const upMarbles   = "--x----x--x---";
const downMarbles = "----x-------x-";

const up$   = testScheduler.createHotObservable(upMarbles);
const down$ = testScheduler.createHotObservable(downMarbles);

The main functionality in our app will be to take the up$ and down$ streams and convert them into the app’s state. We will later write a model function to do that, so we will use it here in our test.

const state$ = model({up$, down$});

So state$ is going to be our “actual” here but we still need to set up our “expected” and we can do that with another marble diagram.

const expected = "a-b-a--b--c-b-";

const expectedStateMap = {
  a: {count: 0},
  b: {count: 1},
  c: {count: 2},
};

From there we actually test our model function. The TestScheduler has a helper to set up the test in the “expect…toBe” style which will test the equality of our actual vs. our expected. And to ultimately run the test, you need to call flush.

testScheduler.expectObservable(state$).toBe(expected, expectedStateMap);

testScheduler.flush();

The whole test together looks like:

test("Test Model", (assert) => {
  // construct TestScheduler with deep equal assertion
  const testScheduler = new TestScheduler(assert.deepEqual.bind(assert));

  // mock streams
  const upMarbles   = "--x----x--x---";
  const downMarbles = "----x-------x-";
  const expected    = "a-b-a--b--c-b-";

  const expectedStateMap = {
    a: {count: 0},
    b: {count: 1},
    c: {count: 2},
  };

  // mock up$ and down$ events
  const up$   = testScheduler.createHotObservable(upMarbles);
  const down$ = testScheduler.createHotObservable(downMarbles);

  const state$ = model({up$, down$});

  // assertion
  testScheduler.expectObservable(state$).toBe(expected, expectedStateMap);

  // run tests
  testScheduler.flush();
});

Now Coding the App

The purpose of this post was the above part on the marble diagram testing, but I’ll still hit on the key bits of the app’s code to give extra context for the test. We will start off with the view. The important chuck of the view is this little bit of markup. It is just the two buttons and the count, which will come from our state.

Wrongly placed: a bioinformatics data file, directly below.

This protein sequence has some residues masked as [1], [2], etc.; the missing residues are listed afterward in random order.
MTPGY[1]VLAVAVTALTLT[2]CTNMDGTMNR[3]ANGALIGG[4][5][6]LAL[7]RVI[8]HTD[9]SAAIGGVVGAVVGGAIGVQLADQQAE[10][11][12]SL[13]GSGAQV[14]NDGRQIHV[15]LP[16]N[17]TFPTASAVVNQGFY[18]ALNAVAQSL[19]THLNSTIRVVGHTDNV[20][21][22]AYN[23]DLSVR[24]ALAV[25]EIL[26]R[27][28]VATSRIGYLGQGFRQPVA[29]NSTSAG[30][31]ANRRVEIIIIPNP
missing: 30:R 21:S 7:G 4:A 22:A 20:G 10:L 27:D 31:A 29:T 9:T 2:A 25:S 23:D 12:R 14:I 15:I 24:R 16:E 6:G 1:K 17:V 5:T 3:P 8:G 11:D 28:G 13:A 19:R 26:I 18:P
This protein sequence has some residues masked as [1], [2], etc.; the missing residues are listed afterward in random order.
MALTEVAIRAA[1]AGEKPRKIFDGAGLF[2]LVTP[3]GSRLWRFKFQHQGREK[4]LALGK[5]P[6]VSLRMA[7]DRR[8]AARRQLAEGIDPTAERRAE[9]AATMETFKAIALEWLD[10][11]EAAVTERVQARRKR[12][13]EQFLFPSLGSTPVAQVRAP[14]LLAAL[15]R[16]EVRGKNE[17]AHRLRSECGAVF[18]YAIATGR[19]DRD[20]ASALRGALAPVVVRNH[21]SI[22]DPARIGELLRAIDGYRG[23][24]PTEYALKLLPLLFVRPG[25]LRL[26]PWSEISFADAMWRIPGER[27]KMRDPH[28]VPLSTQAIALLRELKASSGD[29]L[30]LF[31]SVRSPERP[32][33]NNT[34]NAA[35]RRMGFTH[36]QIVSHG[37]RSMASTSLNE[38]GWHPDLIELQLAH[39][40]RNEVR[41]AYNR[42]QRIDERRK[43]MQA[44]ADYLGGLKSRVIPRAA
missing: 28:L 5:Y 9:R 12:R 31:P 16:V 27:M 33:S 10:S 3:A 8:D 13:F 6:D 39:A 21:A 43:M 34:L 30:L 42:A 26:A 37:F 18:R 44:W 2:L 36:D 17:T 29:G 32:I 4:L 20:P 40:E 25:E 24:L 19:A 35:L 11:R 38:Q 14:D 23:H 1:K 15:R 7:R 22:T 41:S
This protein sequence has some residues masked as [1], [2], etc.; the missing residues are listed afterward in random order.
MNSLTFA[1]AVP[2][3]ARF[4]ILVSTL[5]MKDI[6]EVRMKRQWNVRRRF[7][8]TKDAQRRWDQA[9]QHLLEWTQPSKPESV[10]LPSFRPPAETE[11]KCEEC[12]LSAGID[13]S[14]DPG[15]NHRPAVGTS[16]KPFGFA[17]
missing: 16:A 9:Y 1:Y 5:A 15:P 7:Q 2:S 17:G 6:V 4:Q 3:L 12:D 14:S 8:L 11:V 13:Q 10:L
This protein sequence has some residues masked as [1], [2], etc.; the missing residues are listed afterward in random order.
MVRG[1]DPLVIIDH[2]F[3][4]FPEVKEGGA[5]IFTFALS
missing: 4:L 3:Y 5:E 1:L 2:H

const template = (state) => (
`<div>
  <button id="up">+</button>
  <button id="down">-</button>
  <output>${state.count}</output>
</div>`
);

From there we will have a stream of click events from both the up and down buttons. These are the up$ and down$ Observables we mocked with marble diagrams above.

const clicks$ = Observable.fromEvent(document, "click");
const targetHasId = (id) => (e) => e.target.id === id;

const events = () => ({
  up$: clicks$.filter(targetHasId("up")),
  down$: clicks$.filter(targetHasId("down")),
});

And finally, the key part of our app is the model function, which takes the events and maps those into functions that update the state.

const model = ({up$, down$}) =>
  Observable.merge(
    up$.mapTo((state) => ({
      count: state.count + 1
    })),
    down$.mapTo((state) => ({
      count: state.count - 1
    })),
  )
  .startWith({count: 0})
  .scan((state, fn) => fn(state));

And that is pretty much it. Even though this was a relatively simple example, I think it lays outs a pattern that can be grown to fit a lot of applications. Creating a model as a state store that takes events allows you to test its logic by creating marble diagrams for the events and another one for the expected state. And again, this marble test example is up on github, so check it out.